A downloadable/printable pdf of this article is available here.
The preservation of quality in fresh market and storage crops on small and medium-sized farms in the Northeast depends on the rapid reduction of pulp temperature and maintenance of relatively low temperatures to slow metabolic respiration.
There is strong foundational work showing that rapidly reducing the temperature at the start of the cold chain increases product quality when delivered to the consumer. Postharvest handling is critical for fresh produce farmers and the markets they sell to. Effort and expense invested in growing fruits and vegetables can be wasted without good handling practices at and following harvest (Gross 2014). Consumers expect the best from fresh produce. Quality and freshness are ranked with high importance among consumers. Farmers market respondents respectively rank quality (63% ) and freshness (59%), as highly important factors in their buying decisions. Nearly 87% of the respondents indicated that availability and quality of fresh produce affected their decision about where to purchase (Gorindasamy 2002).
Precooling involves flowing a controlled, chilled fluid (air or water) over the product to improve heat transfer for removal of field heat to depress respiration and initiate the cold chain.
One of the most important postharvest factors influencing quality is temperature. Temperature directly impacts the rate of metabolic respiration and associated decay. Produce which is not cooled quickly degrades in quality (Sargeant 1991). Table grapes, for example, deteriorate more in 1 hour at 90 °F then in one day at 39 °F or one week at 32 °F (Thomson et al 2008). Lower quality leads to a decrease in sales, inefficient use of storage space, and wasted labor due to the time taken to grow, clean, and store product that doesn’t sell. Coolers are a good addition to most farms but fall short of meeting optimal precooling needs. When produce is packed in boxes, stacked on a pallet and directly placed into a cooler, cooling time will be a minimum of 24 hours and may take many days. (Thompson et al 2008).
One method to reduce cooling time is through forced air cooling (FAC). In FAC systems, refrigeration cools a space and blowers are set in position to actively draw the cold air through the produce. The cooling time drops from 24 hours to 10 hours or less when using a static cold room due to the increased air flow (increased convective heat transfer) (Thompson et al 2008, Boyette 1989).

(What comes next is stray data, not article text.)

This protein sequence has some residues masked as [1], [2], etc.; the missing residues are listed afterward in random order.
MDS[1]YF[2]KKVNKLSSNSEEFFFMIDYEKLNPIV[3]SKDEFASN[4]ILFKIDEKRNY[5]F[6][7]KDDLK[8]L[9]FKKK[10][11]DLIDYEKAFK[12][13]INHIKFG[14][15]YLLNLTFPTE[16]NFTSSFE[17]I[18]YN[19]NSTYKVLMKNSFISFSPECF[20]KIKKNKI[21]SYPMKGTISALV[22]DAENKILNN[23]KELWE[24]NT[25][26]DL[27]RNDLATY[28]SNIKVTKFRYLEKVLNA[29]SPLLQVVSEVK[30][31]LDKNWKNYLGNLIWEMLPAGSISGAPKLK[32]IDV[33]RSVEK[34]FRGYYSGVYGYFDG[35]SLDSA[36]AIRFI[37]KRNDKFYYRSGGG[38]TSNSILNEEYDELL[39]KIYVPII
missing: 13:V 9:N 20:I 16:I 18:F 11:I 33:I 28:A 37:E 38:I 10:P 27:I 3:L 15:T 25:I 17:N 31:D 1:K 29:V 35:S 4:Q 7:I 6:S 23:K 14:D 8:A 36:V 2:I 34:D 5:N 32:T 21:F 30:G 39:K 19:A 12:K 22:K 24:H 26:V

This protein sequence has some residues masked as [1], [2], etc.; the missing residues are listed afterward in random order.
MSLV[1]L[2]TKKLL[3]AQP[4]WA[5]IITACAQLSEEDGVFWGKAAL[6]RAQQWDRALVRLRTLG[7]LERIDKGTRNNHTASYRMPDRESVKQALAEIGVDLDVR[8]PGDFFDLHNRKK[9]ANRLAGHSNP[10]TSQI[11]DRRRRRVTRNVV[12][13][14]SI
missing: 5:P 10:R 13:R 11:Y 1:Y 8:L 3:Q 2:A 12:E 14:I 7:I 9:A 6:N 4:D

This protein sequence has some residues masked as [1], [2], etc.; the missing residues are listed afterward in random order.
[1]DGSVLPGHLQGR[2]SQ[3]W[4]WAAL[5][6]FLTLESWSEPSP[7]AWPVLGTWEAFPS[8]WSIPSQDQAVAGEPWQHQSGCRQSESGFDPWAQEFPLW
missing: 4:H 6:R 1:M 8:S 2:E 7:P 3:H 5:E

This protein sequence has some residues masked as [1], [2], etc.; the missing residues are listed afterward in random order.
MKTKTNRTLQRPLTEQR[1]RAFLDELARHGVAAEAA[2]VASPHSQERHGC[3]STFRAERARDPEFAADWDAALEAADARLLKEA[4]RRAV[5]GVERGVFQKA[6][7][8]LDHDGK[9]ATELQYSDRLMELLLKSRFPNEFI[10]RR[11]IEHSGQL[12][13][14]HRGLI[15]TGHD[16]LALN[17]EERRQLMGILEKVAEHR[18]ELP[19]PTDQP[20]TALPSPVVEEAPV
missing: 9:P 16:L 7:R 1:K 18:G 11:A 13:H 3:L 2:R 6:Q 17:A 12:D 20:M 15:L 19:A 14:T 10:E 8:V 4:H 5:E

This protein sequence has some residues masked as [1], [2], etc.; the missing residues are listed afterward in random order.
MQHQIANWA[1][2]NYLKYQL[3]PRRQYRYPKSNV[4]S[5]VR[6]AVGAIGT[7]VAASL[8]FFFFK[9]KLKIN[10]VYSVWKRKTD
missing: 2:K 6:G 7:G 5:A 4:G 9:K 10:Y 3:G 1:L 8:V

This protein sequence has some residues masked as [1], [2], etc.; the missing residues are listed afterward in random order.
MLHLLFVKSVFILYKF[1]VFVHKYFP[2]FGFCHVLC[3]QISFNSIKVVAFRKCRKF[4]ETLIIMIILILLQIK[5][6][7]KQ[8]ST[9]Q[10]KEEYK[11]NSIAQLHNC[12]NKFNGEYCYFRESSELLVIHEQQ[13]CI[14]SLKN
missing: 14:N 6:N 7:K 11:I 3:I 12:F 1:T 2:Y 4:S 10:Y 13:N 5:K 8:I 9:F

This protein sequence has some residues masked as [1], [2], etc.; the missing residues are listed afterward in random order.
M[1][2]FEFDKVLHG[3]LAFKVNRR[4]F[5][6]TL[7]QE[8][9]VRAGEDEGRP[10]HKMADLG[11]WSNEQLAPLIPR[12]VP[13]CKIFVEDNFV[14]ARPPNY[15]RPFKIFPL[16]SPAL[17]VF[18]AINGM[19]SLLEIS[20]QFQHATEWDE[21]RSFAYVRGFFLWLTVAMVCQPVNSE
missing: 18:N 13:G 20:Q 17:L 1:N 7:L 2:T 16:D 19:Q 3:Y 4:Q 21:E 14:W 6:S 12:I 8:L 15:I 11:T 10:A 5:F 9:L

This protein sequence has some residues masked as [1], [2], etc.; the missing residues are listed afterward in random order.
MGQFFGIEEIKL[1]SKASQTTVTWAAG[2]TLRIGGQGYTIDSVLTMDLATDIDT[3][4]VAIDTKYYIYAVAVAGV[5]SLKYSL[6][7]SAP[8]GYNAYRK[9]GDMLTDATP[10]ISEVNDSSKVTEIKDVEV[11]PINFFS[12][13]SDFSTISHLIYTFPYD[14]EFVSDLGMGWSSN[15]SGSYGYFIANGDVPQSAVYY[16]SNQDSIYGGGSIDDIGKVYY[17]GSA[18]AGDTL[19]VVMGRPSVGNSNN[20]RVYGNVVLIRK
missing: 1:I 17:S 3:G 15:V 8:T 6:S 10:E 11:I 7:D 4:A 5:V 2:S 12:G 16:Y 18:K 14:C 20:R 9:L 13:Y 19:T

Attempts have been made at smaller scale pre-coolers to reduce field heat at harvest in absence of coolers (Thompson and Spinoglio 1996). Retrofitting a cargo container with insulation and cooling with a large capacity air conditioner was also explored (Boyette & Rohrbach 1990). This forced-air cold room offered space for many pallets of produce but it still took many hours to reduce the temperature internally, especially for the boxes on pallets in the center of the container. The key is integrating both cooling and air flow effectively (see Figures 1 & 2).
A mobile forced air cold box mounted on a trailer was constructed and demonstrated in Florida (Talbot and Fletcher 1993) aimed at farms growing produce on 5-50 acres. This unit could be self-built. Experiments showed that grapes could be cooled by 15 °F per hour. For denser produce like melons and tomatoes, the cooling times were longer. The construction cost at that time was close to $5,000.
We have built prototype FAC’s for a single, fully or partially loaded pallet (figure 2) and also a 1-3 carton (either bulb crate or 1 1/9th bushel box) “counter-top” model. The construction details of these units are provided on the following pages of the PDF linked above.
Key Points of Precooling
- Starts the cold chain by rapidly reducing respiration.
- Reduced respiration leads to higher quality over a longer storage and distribution time.
- Cooling is improved with the combination of active cooling and forced air flow with a blower.
- 1-3 CFM of airflow at 0.5 IWC static pressure per pound of product is the rule of thumb for sizing.
- Ventilated containers (e.g. holes or slats) are necessary to ensure airflow is actually through the product.
- Close up any large openings to prevent short-circuiting air flow.
Sound like a good idea to you? Build plans are available for both of these prototypes!
For the pallet-sized unit check out this post –> http://go.uvm.edu/palletcooler
This is a video from a field trial of a modified pallet sized cooler! https://youtu.be/Ccy5KxrVhPk
For the counter-top forced air cooler, take a look here –> http://go.uvm.edu/countertopfac
Funding for this publication was made possible, in part, by the USDA NE SARE program under grant #LNE16-347.